Tuesday, April 8, 2008

Annie Taylor

Whenever I visit Niagara Falls, I'm struck by the story of Annie Taylor. Annie was a 63 year old retired school teacher from Michigan who in 1901 became the first person to go over Niagara Falls in a barrel. Amazingly, she survived, as did the cat she took along for company. She thought the stunt would bring her fame and fortune - but it brought her little of the first and even less of the second.
Just the same, Annie proved once again that it's never too late to do something really, really stupid. I find that comforting, somehow.

Monday, April 7, 2008

I'm baaack (Part 2)

So last Tuesday, April 1st, Tasha and I flew from Milwaukee to Ithaca to take a look at Cornell University. Brother Dan attended college there, and for the last two years of his time at Cornell he lived at Watermargin Co-op with an eclectic group of about 25 other students. (The name is taken from a Pearl S. Buck translation of a traditional story about freedom fighters. The residents of Watermargin have a long history of being socially conscious, which you can find out more about if you google them. Suffice to say that their motto used to be "All Men Are Brothers" - but when they went co-ed it was revised to "All Folks Are Family.") I contacted Watermargin to see about the possibility of visiting them during our time in New York, and before the conversation was over they'd graciously offered to put us up in their spare room! It was a wonderful opportunity for Tasha to get to know some of the student body (and saved us several hundred dollars in hotel costs).
We cooked dinner for the crowd on Thursday afternoon to show our gratitude, and had a wonderful time hanging around the kitchen for several hours as people came in from class, made snacks, sniffed the air appreciatively, and made conversation. The residents of Watermargin are as full of enthusiasm, determination, creativity and bright ideas as you might expect in that environment, and I pointed out to Tasha that nobody had to conform in order to fit in. (I sometimes worry about how much pressure is put on students in a small town high school by their peers to fit in.)

Anyway, we spent Wednesday taking the campus tour, attending orientation, figuring out where the major services were, and attending a class. It was cold and windy and everything was uphill - which I wouldn't have thought possible - and my blossoming head cold didn't help. But it is a beautiful campus full of helpful people and stunning architecture and wonderful educational options. One student from Texas, when asked about the weather, struggled to find something polite to say. (He finally just suggested "a good winter coat.")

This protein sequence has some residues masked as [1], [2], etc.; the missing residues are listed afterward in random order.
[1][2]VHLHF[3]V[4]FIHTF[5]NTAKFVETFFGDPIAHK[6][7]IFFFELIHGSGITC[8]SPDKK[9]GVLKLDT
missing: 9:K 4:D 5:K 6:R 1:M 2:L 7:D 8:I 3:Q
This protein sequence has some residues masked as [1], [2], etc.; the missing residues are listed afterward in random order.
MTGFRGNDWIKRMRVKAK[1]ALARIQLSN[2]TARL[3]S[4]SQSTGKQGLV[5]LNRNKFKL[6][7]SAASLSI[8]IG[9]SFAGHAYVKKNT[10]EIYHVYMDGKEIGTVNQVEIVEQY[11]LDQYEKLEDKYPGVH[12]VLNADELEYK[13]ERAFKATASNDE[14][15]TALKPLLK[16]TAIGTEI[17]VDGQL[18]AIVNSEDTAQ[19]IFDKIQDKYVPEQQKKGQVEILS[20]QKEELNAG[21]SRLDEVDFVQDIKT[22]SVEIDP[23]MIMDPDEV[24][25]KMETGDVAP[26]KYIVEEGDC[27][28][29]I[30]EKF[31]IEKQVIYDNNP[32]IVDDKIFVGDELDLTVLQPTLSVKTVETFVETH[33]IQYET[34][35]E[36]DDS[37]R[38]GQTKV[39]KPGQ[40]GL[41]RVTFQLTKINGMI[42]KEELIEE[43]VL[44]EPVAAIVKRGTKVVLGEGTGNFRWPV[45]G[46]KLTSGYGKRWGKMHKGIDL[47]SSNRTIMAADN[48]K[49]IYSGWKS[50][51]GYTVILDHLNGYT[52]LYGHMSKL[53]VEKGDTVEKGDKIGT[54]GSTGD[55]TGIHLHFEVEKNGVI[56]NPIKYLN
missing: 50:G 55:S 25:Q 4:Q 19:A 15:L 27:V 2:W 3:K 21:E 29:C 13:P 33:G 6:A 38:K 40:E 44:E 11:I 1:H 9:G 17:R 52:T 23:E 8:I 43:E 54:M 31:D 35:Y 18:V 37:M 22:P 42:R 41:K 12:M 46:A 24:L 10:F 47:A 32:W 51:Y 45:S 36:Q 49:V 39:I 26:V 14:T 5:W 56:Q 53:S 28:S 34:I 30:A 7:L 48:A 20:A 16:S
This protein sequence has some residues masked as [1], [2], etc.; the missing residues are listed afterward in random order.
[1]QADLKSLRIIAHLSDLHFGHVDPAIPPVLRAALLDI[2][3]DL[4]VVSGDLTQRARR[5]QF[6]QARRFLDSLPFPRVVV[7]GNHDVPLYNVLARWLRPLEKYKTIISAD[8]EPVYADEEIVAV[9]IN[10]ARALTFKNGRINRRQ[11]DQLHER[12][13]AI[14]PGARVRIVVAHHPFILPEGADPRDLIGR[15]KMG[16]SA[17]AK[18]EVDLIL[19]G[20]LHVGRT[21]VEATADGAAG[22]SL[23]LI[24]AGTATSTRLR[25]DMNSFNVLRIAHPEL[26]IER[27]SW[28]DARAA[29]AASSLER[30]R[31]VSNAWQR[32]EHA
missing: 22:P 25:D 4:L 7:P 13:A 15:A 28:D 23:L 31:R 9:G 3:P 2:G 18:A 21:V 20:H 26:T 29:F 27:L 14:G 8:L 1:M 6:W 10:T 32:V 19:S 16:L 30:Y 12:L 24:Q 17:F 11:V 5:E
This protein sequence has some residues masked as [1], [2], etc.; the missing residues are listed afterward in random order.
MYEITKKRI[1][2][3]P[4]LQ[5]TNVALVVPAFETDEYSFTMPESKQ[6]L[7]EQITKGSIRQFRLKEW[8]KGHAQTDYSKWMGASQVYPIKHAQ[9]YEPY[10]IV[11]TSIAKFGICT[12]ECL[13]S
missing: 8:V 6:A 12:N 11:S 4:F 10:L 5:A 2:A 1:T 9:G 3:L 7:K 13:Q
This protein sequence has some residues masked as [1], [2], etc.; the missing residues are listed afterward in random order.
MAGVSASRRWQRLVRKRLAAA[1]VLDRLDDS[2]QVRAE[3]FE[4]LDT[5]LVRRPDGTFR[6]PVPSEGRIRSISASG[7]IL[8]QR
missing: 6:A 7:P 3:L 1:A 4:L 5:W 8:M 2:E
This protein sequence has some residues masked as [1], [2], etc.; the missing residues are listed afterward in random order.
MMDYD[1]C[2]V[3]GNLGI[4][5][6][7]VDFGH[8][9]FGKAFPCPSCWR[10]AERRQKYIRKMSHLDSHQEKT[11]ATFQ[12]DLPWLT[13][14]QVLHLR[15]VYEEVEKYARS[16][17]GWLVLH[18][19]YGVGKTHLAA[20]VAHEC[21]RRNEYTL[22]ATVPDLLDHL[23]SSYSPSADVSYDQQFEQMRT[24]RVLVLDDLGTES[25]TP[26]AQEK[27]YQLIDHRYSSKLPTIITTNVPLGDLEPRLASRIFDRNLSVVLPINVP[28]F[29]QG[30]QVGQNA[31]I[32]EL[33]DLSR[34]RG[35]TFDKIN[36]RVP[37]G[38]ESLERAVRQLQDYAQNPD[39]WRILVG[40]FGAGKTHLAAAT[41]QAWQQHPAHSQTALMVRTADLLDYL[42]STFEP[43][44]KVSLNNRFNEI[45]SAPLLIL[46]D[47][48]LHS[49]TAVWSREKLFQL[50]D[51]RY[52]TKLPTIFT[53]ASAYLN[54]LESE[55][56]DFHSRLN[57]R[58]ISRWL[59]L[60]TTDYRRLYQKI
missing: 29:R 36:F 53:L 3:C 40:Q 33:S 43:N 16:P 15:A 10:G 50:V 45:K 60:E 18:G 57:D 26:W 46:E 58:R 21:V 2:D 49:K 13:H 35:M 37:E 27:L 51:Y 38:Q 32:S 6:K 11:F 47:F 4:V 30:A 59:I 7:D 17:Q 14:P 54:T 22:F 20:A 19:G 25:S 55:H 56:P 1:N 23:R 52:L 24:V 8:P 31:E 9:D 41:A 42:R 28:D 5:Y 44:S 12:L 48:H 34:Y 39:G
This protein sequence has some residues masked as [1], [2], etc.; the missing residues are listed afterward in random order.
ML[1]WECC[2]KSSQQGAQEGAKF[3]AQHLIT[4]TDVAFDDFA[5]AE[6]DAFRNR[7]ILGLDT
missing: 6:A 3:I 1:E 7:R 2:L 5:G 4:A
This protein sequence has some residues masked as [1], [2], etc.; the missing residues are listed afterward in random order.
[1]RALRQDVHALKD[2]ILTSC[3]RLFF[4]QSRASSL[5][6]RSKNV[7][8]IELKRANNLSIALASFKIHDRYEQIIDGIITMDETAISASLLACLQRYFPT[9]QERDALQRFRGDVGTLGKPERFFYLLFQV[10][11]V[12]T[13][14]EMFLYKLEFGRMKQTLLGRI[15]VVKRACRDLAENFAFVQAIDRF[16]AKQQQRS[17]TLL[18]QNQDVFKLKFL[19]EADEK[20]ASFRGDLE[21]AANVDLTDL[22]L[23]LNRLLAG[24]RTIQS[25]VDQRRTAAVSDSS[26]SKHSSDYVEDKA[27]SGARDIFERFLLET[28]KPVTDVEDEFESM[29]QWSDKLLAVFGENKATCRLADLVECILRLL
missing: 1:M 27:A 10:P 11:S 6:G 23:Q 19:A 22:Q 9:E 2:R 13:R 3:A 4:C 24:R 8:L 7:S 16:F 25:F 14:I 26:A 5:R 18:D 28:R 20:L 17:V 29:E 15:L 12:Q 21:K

Thursday was a less structured day, with a thoughtful visit to the university's art museum in the morning and preparations for our Watermargin dinner taking up the afternoon. By the way, a lot of students seem to think the spare, concrete structure designed by I. M. Pei is "ugly" and "looks like a giant sewing machine." But the use of light and space inside is truly amazing, and the building is situated to show off the incredible surrounding views as effectively as the artwork inside. I thought it was a wonderful piece of sculpture all by itself.
On Friday we drove our rental car up to Niagara Falls, and walked across the Rainbow Bridge to spend the day in Canada. It was cold, and rainy, and most of the attractions I wanted to show to Tasha were closed. So we went to the IMAX so she could experience the Falls as best as could be arranged, ate a bowl of soup next to Eddie Van Halen's autographed shoes at the Hard Rock Cafe, and goofed around with all the tourist photographic opportunities. I had fun, and I think Tasha did as well.
And that's about it. We checked out the Ithaca Farmer's Market and some of the area waterfalls on Saturday morning (I love you, Garmin GPS navigation system!) before getting on a plane and heading back west. Home again, home again, jiggety jig.

Sunday, April 6, 2008

I'm baaack (part 1)